Recovering CNC Equipment from Flood Damage
Flood-Damaged CNC Equipment Recovery Guidelines
Draining/Removal from Machine
*Note: If you require on-site assistance, please contact Tri Star CNC Services to recommend a local, trained technician to aid in component removal.
Control Cabinet: Allow submerged control cabinet to drain before opening, to mitigate the risk of injury. However, if it’s possible to safely access the cabinet for drainage, doing so as soon as possible, reduces the exposure of your electrical components to contaminants, increasing the likelihood of a successful recovery.
Batteries: Remove any batteries from control/drive units. Shorted batteries from water exposure can irreparably damage the internal circuitry of your electrical equipment. Contact the machine tool builder to retrieve any lost data if a local backup doesn’t exist.
Cabling: Remove all connected cabling from control cabinet and electric motors. Cable connectors tend to gather and hold moister; disassemble and clean connectors with a nylon (non-abrasive) brush, and hang cabling vertically. Doing so will allow any liquid to freely drain from the assembly during drying.
Servo/Spindle Motors: Servo and spindle motors should be disassembled by a trained technician if you suspect they’ve been exposed to water.
Cleaning Component Guidelines
- Motor Drive units should NOT be submerged during cleaning. Alternatively, use flowing water to remove any contaminates.
- Transformer coils cannot be internally cleaned. Clean the outside of the transformer and electrical terminals as best you can.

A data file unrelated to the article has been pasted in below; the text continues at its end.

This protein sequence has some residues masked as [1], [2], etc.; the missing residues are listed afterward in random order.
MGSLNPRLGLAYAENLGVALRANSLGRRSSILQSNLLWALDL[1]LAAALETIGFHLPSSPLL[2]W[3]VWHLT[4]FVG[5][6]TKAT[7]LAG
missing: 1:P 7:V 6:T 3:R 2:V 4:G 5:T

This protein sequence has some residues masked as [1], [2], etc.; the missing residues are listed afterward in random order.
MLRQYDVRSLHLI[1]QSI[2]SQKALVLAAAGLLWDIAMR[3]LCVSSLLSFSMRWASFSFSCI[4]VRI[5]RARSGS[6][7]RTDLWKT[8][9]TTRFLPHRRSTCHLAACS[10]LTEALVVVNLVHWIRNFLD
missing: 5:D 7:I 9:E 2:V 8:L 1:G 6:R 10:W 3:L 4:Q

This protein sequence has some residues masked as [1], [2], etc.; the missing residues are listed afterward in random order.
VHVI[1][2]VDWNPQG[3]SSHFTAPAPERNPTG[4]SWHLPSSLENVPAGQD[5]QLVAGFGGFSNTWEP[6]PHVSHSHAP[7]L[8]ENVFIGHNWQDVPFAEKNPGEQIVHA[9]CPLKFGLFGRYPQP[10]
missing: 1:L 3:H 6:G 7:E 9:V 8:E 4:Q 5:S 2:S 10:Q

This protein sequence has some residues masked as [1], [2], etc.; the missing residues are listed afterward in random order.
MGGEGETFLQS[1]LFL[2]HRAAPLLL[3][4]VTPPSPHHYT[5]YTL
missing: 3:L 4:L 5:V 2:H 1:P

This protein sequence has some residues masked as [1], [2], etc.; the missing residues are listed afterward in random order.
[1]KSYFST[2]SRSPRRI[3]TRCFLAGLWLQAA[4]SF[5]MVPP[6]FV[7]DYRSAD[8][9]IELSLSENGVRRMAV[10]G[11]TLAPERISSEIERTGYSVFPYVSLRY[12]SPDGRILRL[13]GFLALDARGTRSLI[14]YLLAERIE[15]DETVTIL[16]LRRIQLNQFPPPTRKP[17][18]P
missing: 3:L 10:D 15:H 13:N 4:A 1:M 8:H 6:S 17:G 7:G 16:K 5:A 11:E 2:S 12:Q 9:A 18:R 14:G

- Enclosed relays should be opened and cleaned. If the design doesn’t allow for this, they will need to be replaced.
- Clean electronics using a nylon (non-abrasive) brush with a noncorrosive, multipurpose detergent. This applies to drive units, power supplies, and control circuitry. Make sure to focus on removing contaminates from connectors and sockets.
Drying Water-damaged Unit Guidelines:
*Note: All units should be thoroughly dried before applying power. Dry times are a function of temperature, ventilation, and component design. Below are some examples of typical dry times by component type.
Servo Transformers: 8 hour dry time at 240 degrees F
Servo Motors: 12 hour dry time at 170 degrees F (encoder removed)
PCB’s: 2-4 hours at 140 degrees F
Verifying Insulation Resistance
Transformers: Use a 500V Megohmmeter, measuring coil-to-coil & coil-to-core. 10 Megohms or higher is a safe target resistance.
Servo/Spindle Motors: Use a 500V Megohmmeter to measure resistance from the motor winding to ground. 10 Megohms or higher is a safe target resistance.
After the insulation integrity of your equipment is verified as meeting the recommended readings, reconnect cabling/connectors to units and apply power.
How Tri Star CNC Services can Help
Tri Star CNC Provides a thorough and safe cleaning & testing service, mitigating future corrosion and the chance of damage when power is applied. We want to ensure you’re back up and running quickly, while mitigating losses to flood-damage.
*For all storm-affected areas, we are offering our cleaning, testing, and repair services at a discounted rate until the end of the 2017 calendar year. At that time, we will reassess the need for these discounted services to our fellow Americans in Texas, and determine whether to extend them into 2018.
Discounted Rate Table (applies to "clean & test" AND "repair" services)
|# of Units